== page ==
Five unexpected tow cars (that aren't massive double-cab utes)
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Towing stuff is part of New Zealand motoring culture. It's part of our do-anything, go anywhere motoring ethos.
But partly due to our other related obsession, double-cab utes, it's natural to think that you need a light-commercial vehicle that can haul upwards of three tonnes, or a hard-core ladder-chassis SUV, to even think about using that towbar.
Not true, of course. Enjoying the (hopefully) long hot summer ahead could just as easily involve towing a light watercraft, a trailer full of kayaks or a small caravan.
You might be surprised at what many "normal" cars can tow. Here are five of our favourites.
We're fans of the Ford Focus: it's the reigning AA DRIVEN NZ Car of the Year, after all.
It's a small family hatchback, but you'll notice it's tow-modelling a Sea Doo in the pictures above. That's the $23,199 Sea Doo GTX by the way, part of the "touring" range with Bluetooth audio, extra cargo space and a large swim platform. That's some holiday fun right there.
The Focus is the SUV-style Active model, but actually any Focus hatch will tow 1200kg braked, which puts it in the frame for all kinds of hauling duties. It's surprising what an ordinary family hatchback can and will do.
A small sedan is about as far away from the traditional image of a Kiwi summer tow car as you can get. But the 3 is another one of those compact, mainstream models that becomes surprisingly useful when you fit a towbar.
All Mazda3 sedan models from the 2.0l GSX to the higher-powered 2.5 models can tow 1200kg braked.
We've chosen the sedan just to make a point (call it "surprise value" if you like), but of course that tow rating applies equally to the hatchback - not to mention the closely rated but more SUV-style CX-30.
Suzuki S-Cross SX4
The Suzuki S-Cross is a low-key station-wagon-cum-crossover with front-drive and Continuously Variable Transmission (CVT) in its entry-level versions (although an AWD model is also available).
The platform is shared with the Vitara, which might help explain a pretty decent towing capacity of 1200kg for the little five-door. Not bad for a car that starts at under $30k.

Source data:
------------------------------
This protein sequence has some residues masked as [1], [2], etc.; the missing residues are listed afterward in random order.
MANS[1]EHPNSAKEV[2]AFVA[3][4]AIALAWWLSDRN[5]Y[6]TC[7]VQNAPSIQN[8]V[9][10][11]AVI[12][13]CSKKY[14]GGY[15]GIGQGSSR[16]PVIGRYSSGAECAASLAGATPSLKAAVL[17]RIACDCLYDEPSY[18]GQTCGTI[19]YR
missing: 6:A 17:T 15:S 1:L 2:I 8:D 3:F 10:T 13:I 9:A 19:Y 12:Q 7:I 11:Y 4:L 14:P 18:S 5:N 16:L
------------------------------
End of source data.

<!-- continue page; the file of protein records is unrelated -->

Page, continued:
Toyota Yaris Cross
We love the all-new Yaris hatchback: it's a beaut blend of small-car smarts with high technology, especially the teeny tiny three-cylinder powerplant.
Toyota has also catered to 2021 tastes with the new model and launched an SUV-style model called Yaris Cross, with unique styling and some extra ride height. Same tech underneath, though. Definitely still just a baby SUV.
But the company has taken the time to bulk up the pint-sized Yaris and give it some useful towing capacity. While the hatch model remains unrated for towing, the Cross can haul 1250kg. Just note that applies only to the conventional petrol versions: as is often the case with hybrids, the petrol-electric versions are limited to 400kg.
That lack of towing ability from electrified vehicles has long been a thing - especially pure-electric, or Battery Electric Vehicles (BEVs). But that's changing.
Audi has made much of the e-tron's ability to tow 1800kg. Indeed, prior to launch a disguised prototype even did the rounds towing a concept car on a trailer.
Other BEV makers are also making great strides. Tesla's Model X SUV can tow an impressive 2250kg and while the Model 3 sedan isn't currently rated in NZ (it's the country's best-selling BEV), in Europe Tesla has just made a tow pack available that allows it to haul 910kg. So it's coming.
It's true that towing will severely deplete a BEV's range, but that's no different to the increased fuel consumption of an internal combustion car (albeit something you have to be more mindful of, given charging locations and times).